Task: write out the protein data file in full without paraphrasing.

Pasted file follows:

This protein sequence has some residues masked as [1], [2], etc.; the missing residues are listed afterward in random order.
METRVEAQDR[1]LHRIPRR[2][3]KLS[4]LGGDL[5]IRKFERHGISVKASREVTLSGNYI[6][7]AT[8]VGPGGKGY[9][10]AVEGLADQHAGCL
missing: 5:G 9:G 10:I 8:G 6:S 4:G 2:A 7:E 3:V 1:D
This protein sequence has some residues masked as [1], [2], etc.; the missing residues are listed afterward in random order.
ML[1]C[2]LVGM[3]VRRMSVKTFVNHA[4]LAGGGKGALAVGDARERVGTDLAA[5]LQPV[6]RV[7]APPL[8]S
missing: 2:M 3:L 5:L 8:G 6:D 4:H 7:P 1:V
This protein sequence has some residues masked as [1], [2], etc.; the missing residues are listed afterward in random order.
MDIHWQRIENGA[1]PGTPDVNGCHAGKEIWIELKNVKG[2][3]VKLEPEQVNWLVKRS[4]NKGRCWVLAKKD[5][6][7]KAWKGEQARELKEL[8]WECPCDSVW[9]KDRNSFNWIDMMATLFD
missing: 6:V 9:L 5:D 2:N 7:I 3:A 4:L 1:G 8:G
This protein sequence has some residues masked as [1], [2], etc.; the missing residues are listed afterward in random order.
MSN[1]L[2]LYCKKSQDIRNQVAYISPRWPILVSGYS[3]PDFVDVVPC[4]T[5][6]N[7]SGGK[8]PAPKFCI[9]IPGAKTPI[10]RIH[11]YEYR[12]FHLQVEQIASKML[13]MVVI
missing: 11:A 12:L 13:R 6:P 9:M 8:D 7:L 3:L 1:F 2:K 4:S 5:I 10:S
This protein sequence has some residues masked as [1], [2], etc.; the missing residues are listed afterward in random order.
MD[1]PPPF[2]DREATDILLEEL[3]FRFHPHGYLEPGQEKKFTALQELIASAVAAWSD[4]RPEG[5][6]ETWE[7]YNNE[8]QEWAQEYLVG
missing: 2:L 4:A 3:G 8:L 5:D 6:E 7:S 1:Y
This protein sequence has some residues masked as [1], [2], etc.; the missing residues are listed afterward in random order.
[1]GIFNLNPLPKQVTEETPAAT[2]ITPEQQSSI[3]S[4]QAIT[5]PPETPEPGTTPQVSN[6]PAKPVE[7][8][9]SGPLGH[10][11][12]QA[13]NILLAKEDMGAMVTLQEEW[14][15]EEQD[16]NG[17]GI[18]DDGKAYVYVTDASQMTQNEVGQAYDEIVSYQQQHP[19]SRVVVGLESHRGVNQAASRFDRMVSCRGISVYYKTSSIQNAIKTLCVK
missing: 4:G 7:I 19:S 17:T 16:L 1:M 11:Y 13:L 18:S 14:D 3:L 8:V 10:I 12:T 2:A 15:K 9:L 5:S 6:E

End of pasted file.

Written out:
This protein sequence has some residues masked as [1], [2], etc.; the missing residues are listed afterward in random order.
METRVEAQDR[1]LHRIPRR[2][3]KLS[4]LGGDL[5]IRKFERHGISVKASREVTLSGNYI[6][7]AT[8]VGPGGKGY[9][10]AVEGLADQHAGCL
missing: 5:G 9:G 10:I 8:G 6:S 4:G 2:A 7:E 3:V 1:D
This protein sequence has some residues masked as [1], [2], etc.; the missing residues are listed afterward in random order.
ML[1]C[2]LVGM[3]VRRMSVKTFVNHA[4]LAGGGKGALAVGDARERVGTDLAA[5]LQPV[6]RV[7]APPL[8]S
missing: 2:M 3:L 5:L 8:G 6:D 4:H 7:P 1:V
This protein sequence has some residues masked as [1], [2], etc.; the missing residues are listed afterward in random order.
MDIHWQRIENGA[1]PGTPDVNGCHAGKEIWIELKNVKG[2][3]VKLEPEQVNWLVKRS[4]NKGRCWVLAKKD[5][6][7]KAWKGEQARELKEL[8]WECPCDSVW[9]KDRNSFNWIDMMATLFD
missing: 6:V 9:L 5:D 2:N 7:I 3:A 4:L 1:G 8:G
This protein sequence has some residues masked as [1], [2], etc.; the missing residues are listed afterward in random order.
MSN[1]L[2]LYCKKSQDIRNQVAYISPRWPILVSGYS[3]PDFVDVVPC[4]T[5][6]N[7]SGGK[8]PAPKFCI[9]IPGAKTPI[10]RIH[11]YEYR[12]FHLQVEQIASKML[13]MVVI
missing: 11:A 12:L 13:R 6:P 9:M 8:D 7:L 3:L 1:F 2:K 4:S 5:I 10:S
This protein sequence has some residues masked as [1], [2], etc.; the missing residues are listed afterward in random order.
MD[1]PPPF[2]DREATDILLEEL[3]FRFHPHGYLEPGQEKKFTALQELIASAVAAWSD[4]RPEG[5][6]ETWE[7]YNNE[8]QEWAQEYLVG
missing: 2:L 4:A 3:G 8:L 5:D 6:E 7:S 1:Y
This protein sequence has some residues masked as [1], [2], etc.; the missing residues are listed afterward in random order.
[1]GIFNLNPLPKQVTEETPAAT[2]ITPEQQSSI[3]S[4]QAIT[5]PPETPEPGTTPQVSN[6]PAKPVE[7][8][9]SGPLGH[10][11][12]QA[13]NILLAKEDMGAMVTLQEEW[14][15]EEQD[16]NG[17]GI[18]DDGKAYVYVTDASQMTQNEVGQAYDEIVSYQQQHP[19]SRVVVGLESHRGVNQAASRFDRMVSCRGISVYYKTSSIQNAIKTLCVK
missing: 4:G 7:I 19:S 17:T 16:L 1:M 11:Y 13:L 18:S 14:D 3:L 8:V 10:I 12:T 2:A 15:K 9:L 5:S 6:E